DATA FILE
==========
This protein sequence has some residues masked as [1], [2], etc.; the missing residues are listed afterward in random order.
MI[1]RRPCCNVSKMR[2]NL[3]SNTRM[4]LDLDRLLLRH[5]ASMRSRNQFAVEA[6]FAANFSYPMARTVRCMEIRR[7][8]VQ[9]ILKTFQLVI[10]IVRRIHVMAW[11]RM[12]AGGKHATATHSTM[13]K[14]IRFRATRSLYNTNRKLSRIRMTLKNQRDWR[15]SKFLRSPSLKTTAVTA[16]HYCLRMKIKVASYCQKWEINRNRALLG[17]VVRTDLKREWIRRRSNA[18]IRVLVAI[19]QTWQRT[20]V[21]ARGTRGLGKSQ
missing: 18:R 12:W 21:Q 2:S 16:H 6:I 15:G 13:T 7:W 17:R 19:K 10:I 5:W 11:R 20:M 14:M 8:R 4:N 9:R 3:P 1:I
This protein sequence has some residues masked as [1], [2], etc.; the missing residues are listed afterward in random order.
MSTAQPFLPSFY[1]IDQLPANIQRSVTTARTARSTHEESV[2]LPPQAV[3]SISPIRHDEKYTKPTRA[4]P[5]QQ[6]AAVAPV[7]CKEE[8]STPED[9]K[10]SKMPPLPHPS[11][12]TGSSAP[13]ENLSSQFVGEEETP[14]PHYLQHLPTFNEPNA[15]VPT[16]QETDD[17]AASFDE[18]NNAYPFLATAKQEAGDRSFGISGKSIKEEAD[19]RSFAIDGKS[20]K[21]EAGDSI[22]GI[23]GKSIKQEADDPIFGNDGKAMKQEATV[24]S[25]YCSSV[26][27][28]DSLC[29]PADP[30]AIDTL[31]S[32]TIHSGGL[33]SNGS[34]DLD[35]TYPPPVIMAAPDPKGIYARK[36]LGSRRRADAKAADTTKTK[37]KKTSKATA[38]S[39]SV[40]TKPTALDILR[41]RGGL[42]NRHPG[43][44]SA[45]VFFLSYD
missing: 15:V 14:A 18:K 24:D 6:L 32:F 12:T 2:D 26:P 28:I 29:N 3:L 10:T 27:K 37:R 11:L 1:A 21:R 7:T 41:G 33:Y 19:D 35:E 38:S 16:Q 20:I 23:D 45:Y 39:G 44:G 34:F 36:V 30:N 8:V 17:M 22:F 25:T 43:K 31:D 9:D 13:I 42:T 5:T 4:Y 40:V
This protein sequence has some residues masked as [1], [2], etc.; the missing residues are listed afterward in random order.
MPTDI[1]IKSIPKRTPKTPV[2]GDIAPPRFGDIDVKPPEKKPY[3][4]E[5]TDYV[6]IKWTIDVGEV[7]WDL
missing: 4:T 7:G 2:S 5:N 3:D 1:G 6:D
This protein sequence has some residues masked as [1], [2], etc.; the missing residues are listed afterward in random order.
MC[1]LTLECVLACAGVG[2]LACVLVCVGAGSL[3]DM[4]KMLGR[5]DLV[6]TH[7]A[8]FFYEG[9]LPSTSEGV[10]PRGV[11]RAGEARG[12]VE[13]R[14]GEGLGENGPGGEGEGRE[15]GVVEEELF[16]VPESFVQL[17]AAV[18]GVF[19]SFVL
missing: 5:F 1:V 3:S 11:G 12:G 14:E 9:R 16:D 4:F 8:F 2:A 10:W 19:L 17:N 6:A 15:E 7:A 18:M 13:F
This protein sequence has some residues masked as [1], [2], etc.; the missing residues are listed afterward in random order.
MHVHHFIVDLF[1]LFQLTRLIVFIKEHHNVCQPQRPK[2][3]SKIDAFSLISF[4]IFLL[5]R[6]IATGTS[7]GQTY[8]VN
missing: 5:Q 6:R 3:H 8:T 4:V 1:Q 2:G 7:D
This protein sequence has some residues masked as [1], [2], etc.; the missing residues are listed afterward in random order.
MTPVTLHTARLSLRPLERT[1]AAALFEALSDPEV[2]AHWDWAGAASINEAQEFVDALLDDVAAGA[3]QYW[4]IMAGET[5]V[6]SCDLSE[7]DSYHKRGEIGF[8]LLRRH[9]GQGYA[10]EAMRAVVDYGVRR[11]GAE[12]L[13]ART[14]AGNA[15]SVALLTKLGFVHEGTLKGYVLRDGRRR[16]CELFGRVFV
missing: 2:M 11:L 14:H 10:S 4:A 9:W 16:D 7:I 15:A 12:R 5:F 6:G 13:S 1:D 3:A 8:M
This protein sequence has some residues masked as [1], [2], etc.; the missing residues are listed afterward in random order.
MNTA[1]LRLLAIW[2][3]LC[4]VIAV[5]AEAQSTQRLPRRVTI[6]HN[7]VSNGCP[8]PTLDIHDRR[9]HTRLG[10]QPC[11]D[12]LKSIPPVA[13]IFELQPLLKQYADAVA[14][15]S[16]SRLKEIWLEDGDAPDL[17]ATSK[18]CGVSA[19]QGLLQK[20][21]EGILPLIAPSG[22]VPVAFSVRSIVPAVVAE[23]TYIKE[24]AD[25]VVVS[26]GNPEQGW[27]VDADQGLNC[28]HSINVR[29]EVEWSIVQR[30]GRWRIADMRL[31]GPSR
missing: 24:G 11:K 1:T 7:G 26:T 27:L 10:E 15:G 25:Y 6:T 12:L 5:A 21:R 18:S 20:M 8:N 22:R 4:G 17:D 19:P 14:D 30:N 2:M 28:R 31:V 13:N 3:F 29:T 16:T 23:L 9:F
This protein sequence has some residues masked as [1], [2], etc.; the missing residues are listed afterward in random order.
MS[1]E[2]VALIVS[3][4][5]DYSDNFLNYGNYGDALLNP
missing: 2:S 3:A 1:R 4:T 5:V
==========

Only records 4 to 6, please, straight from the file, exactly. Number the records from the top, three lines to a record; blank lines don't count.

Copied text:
This protein sequence has some residues masked as [1], [2], etc.; the missing residues are listed afterward in random order.
MC[1]LTLECVLACAGVG[2]LACVLVCVGAGSL[3]DM[4]KMLGR[5]DLV[6]TH[7]A[8]FFYEG[9]LPSTSEGV[10]PRGV[11]RAGEARG[12]VE[13]R[14]GEGLGENGPGGEGEGRE[15]GVVEEELF[16]VPESFVQL[17]AAV[18]GVF[19]SFVL
missing: 5:F 1:V 3:S 11:G 12:G 14:E 9:R 16:D 4:F 8:F 2:A 10:W 19:L 17:N 6:A 15:E 7:A 18:M 13:F
This protein sequence has some residues masked as [1], [2], etc.; the missing residues are listed afterward in random order.
MHVHHFIVDLF[1]LFQLTRLIVFIKEHHNVCQPQRPK[2][3]SKIDAFSLISF[4]IFLL[5]R[6]IATGTS[7]GQTY[8]VN
missing: 5:Q 6:R 3:H 8:T 4:V 1:Q 2:G 7:D
This protein sequence has some residues masked as [1], [2], etc.; the missing residues are listed afterward in random order.
MTPVTLHTARLSLRPLERT[1]AAALFEALSDPEV[2]AHWDWAGAASINEAQEFVDALLDDVAAGA[3]QYW[4]IMAGET[5]V[6]SCDLSE[7]DSYHKRGEIGF[8]LLRRH[9]GQGYA[10]EAMRAVVDYGVRR[11]GAE[12]L[13]ART[14]AGNA[15]SVALLTKLGFVHEGTLKGYVLRDGRRR[16]CELFGRVFV
missing: 2:M 11:L 14:H 10:S 4:A 9:W 16:D 7:I 15:A 12:R 5:F 6:G 13:S 1:D 3:A 8:M